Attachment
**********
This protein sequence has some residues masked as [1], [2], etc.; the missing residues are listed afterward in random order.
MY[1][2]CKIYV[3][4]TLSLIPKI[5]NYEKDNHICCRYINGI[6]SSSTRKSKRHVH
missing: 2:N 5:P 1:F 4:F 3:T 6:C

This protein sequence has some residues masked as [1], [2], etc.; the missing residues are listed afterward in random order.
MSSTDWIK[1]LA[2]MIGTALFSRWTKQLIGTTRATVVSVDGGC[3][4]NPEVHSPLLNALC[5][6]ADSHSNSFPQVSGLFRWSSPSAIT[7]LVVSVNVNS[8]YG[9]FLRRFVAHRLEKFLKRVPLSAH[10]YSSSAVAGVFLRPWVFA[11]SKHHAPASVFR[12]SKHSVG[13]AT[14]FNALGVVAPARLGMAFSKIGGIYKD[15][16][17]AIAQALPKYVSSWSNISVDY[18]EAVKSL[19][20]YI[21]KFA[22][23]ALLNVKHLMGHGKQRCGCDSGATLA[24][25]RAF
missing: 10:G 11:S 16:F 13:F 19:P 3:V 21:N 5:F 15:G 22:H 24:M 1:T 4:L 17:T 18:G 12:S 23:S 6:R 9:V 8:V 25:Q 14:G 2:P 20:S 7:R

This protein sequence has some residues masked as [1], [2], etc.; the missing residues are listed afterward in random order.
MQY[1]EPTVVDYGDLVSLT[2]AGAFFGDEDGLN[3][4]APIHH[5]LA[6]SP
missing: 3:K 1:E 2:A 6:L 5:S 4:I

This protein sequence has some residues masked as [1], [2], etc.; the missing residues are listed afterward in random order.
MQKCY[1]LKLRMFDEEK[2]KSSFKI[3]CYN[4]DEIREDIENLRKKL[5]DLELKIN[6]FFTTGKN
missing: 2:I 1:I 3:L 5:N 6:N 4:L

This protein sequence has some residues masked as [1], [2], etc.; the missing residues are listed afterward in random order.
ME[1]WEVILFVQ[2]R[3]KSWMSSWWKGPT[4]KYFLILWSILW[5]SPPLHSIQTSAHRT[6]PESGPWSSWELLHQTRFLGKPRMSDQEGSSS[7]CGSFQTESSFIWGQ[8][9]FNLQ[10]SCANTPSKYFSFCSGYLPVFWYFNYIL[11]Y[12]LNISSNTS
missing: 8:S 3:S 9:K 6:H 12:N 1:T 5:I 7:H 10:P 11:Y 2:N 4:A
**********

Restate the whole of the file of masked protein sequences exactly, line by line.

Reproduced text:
This protein sequence has some residues masked as [1], [2], etc.; the missing residues are listed afterward in random order.
MY[1][2]CKIYV[3][4]TLSLIPKI[5]NYEKDNHICCRYINGI[6]SSSTRKSKRHVH
missing: 2:N 5:P 1:F 4:F 3:T 6:C

This protein sequence has some residues masked as [1], [2], etc.; the missing residues are listed afterward in random order.
MSSTDWIK[1]LA[2]MIGTALFSRWTKQLIGTTRATVVSVDGGC[3][4]NPEVHSPLLNALC[5][6]ADSHSNSFPQVSGLFRWSSPSAIT[7]LVVSVNVNS[8]YG[9]FLRRFVAHRLEKFLKRVPLSAH[10]YSSSAVAGVFLRPWVFA[11]SKHHAPASVFR[12]SKHSVG[13]AT[14]FNALGVVAPARLGMAFSKIGGIYKD[15][16][17]AIAQALPKYVSSWSNISVDY[18]EAVKSL[19][20]YI[21]KFA[22][23]ALLNVKHLMGHGKQRCGCDSGATLA[24][25]RAF
missing: 10:G 11:S 16:F 13:F 19:P 3:V 21:N 5:F 15:G 22:H 24:M 1:T 4:L 17:T 18:G 12:S 23:S 6:R 9:V 8:V 25:Q 14:G 2:P 20:S 7:R

This protein sequence has some residues masked as [1], [2], etc.; the missing residues are listed afterward in random order.
MQY[1]EPTVVDYGDLVSLT[2]AGAFFGDEDGLN[3][4]APIHH[5]LA[6]SP
missing: 3:K 1:E 2:A 6:L 5:S 4:I

This protein sequence has some residues masked as [1], [2], etc.; the missing residues are listed afterward in random order.
MQKCY[1]LKLRMFDEEK[2]KSSFKI[3]CYN[4]DEIREDIENLRKKL[5]DLELKIN[6]FFTTGKN
missing: 2:I 1:I 3:L 5:N 6:N 4:L

This protein sequence has some residues masked as [1], [2], etc.; the missing residues are listed afterward in random order.
ME[1]WEVILFVQ[2]R[3]KSWMSSWWKGPT[4]KYFLILWSILW[5]SPPLHSIQTSAHRT[6]PESGPWSSWELLHQTRFLGKPRMSDQEGSSS[7]CGSFQTESSFIWGQ[8][9]FNLQ[10]SCANTPSKYFSFCSGYLPVFWYFNYIL[11]Y[12]LNISSNTS
missing: 8:S 3:S 9:K 6:H 12:N 1:T 5:I 7:H 10:P 11:Y 2:N 4:A